August 30, 1548: Kathryn Parr Gives Birth to a Daughter
On August 30th, in 1548, Dowager Queen Kathryn Parr, gave birth to Mary Seymour, her only child. The little girl was named Mary after Kathryn’s stepdaughter, the Lady Mary. Kathryn had married Thomas Seymour in 1547, after the death of King Henry VIII. At first, the physicians and Mary Odell, the midwife, believed that Kathryn would survive, and thought that the severe weakness Kathryn was feeling would subside. Unfortunately, Kathryn did not get a chance to be a mother to her child, since she died six days after giving birth after contracting childbed fever. And on March 17th, in 1549, Thomas Seymour was executed for committing treason, leaving their daughter a seven-month-old orphan.
A Tudor Mystery: What Happened to Mary Seymour?
After Thomas Seymour’s execution, Kathryn Parr’s close friend, Katherine Brandon (née Willoughby), the Dowager Duchess of Suffolk, was allowed to be appointed as Mary’s guardian, and she intended to bring the girl up with twelve other orphans she was taking care of at her house in Grimsthorpe. It was apparently hinted at that Lord Northampton, Mary’s uncle, would be willing to take the child it, but only if the Duchess of Suffolk paid the allowance she and the Duke had promised him for Mary’s upkeep. But the Duchess of Somerset was notoriously tight-fisted and she refused to pay. This caused the full weight of Mary’s upkeep to fall upon the Duchess of Suffolk, and within a month, she was having difficulty affording the girl’s upkeep. Since Mary was the daughter of a Queen, she was expected to be raised with all the benefits and trappings due her rank. As one can imagine, that was quite expensive. The Duchess of Suffolk then decided to write to William Cecil (who had greatly admired Kathryn Parr) and ask him to use his influence to convince the Duke or Duchess of Somerset (Mary’s uncle and aunt) to pay her the promised allowance necessary for the upkeep of little Mary’s household. However, Cecil’s pleas fell on deaf ears and the allowance was not paid. Anne Somerset did, however, send one of her servants, Richard Bertie (who Katherine Willoughby later married), with a message that she would be sending some nursery plate for her niece in time. But, she added, she wanted an inventory drawn up of all the valuables being used in the girl’s nursery, in order to better decide what pension amount would be sufficient. This infuriated Lady Suffolk, and she wrote in exasperation to Cecil the following letter: “The Queen’s child hath lain, and doth lie, at my house, with her company [i.e. servants] about her, wholly at my charge. I have written to my Lady Somerset at large; there may be some pension allotted to her, according to my lord’s Grace’s [Somerset’s] promise. Now, good Cecil, help at a pinch all that you may help.” Enclosed with the letter was a package that contained the requested inventory of all the valuables that had been set aside for Mary’s use when she was taken from Sudeley Castle, along with a letter from her nurse, Mistress Eglonby, which demanded payment for herself and her maids, “so that ye may the better understand that I cry not before I am pricked”, the Duchess added.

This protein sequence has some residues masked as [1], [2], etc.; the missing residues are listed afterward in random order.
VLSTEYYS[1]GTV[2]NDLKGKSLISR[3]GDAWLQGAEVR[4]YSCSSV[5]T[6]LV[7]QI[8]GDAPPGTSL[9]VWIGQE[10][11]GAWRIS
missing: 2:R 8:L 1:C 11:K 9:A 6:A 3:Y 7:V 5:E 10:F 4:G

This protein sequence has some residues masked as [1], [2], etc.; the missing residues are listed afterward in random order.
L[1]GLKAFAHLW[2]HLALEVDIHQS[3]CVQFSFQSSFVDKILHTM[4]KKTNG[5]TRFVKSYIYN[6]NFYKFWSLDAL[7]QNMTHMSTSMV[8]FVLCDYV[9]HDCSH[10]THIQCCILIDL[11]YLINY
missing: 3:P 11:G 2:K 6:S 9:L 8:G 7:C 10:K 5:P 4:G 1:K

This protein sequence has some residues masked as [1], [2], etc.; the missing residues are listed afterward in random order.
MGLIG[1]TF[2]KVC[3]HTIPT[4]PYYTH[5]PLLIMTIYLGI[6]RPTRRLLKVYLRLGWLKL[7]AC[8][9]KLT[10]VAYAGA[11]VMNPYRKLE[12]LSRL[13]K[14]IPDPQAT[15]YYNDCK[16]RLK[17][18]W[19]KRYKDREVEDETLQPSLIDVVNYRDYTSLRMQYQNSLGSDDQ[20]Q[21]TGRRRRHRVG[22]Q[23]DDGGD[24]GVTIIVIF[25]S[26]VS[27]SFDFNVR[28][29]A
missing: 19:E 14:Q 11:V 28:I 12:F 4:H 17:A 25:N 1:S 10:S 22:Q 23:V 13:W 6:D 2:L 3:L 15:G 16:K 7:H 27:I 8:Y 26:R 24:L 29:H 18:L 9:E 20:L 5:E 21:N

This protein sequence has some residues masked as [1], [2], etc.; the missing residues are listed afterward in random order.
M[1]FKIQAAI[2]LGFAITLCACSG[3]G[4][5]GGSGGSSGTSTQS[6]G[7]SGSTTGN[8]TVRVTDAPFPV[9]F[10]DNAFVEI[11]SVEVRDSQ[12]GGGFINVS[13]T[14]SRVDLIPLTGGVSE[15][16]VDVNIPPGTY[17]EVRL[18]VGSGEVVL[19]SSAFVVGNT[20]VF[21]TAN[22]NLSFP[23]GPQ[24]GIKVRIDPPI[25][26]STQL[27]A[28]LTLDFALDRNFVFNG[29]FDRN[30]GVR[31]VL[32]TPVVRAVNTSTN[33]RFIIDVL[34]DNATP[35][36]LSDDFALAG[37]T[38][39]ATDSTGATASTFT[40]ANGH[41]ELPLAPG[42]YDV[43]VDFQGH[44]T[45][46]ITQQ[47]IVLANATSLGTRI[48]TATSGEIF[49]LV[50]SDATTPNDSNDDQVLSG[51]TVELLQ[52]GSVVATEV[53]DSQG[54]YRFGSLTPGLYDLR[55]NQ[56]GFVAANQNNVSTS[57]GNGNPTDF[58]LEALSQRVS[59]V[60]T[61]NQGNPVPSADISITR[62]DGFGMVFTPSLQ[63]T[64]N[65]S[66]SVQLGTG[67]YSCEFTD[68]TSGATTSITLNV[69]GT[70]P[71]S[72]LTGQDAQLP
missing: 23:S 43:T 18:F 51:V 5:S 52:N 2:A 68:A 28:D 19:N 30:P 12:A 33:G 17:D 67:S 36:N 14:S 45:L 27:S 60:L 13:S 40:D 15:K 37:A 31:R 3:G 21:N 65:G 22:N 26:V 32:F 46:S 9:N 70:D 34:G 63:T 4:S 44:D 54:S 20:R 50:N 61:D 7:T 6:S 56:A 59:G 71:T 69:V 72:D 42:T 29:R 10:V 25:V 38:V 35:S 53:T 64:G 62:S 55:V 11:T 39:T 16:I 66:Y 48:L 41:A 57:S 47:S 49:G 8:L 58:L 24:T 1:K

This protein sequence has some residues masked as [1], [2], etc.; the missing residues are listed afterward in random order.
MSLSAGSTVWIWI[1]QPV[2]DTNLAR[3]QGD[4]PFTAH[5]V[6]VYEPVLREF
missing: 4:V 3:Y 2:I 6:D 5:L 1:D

The inventory was forwarded to the Duchess of Somerset in the summer of 1549, but soon afterwards her husband, the Lord Protector, was overthrown by the Duke of Northumberland. This made it impossible for the Lady Somerset to fulfil any of her promises, even if she had been intending too. However, in January of 1550, an act of Parliament allowed Mary to inherit her father’s property, despite the fact that as a traitor, his goods and properties were forfeit to the crown upon his execution. This act must have been a relief to the Dowager Duchess, since she could now depend upon little Mary’s inheritance to maintain the little girl’s expensive household.
Other than these brief glimpses into Mary Seymour’s early childhood, very little is known about her fate. She seems to disappear from the records shortly after 1550, and she never came forward to claim her inheritance. Exactly what happened to this ill-fated little girl is a compelling mystery that might never be solved. Many believe that she died while she was still quite young and living at Grimsthorpe. And historian Linda Porter writes of a poem that was written by Kathryn Parr’s chaplain, John Parkhurst, in 1573, which might shed a bit of light on Mary’s fate. It reads as follows:
“I whom at the cost
Of her own life
My queenly mother
Bore with the pangs of labor
Sleep under this marble
An unfit traveler.
If Death had given me to live longer
That virtue, that modesty,
That obedience of my excellent Mother
That Heavenly courageous nature
Would have lived again in me.
You are, fare thee well
Because I cannot speak any more, this stone
Is a memorial to my brief life.”
Porter believes that while no name is given, this is the epitaph of Mary Seymour. And if that is true, the epitaph indicates that whomever it is about died very young. Porter also ponders whether Mary may have been buried at the Duchess of Suffolk’s Lincolnshire estate.
Ridgway, C. (2012). On This Day in Tudor History. MadeGlobal Publishing.
Starkey, D. (2003). Six Wives: The Queens of Henry VIII. New York City: HarperCollins Publishers.
Weir, A. (n.d.). Six Wives of Henry VIII.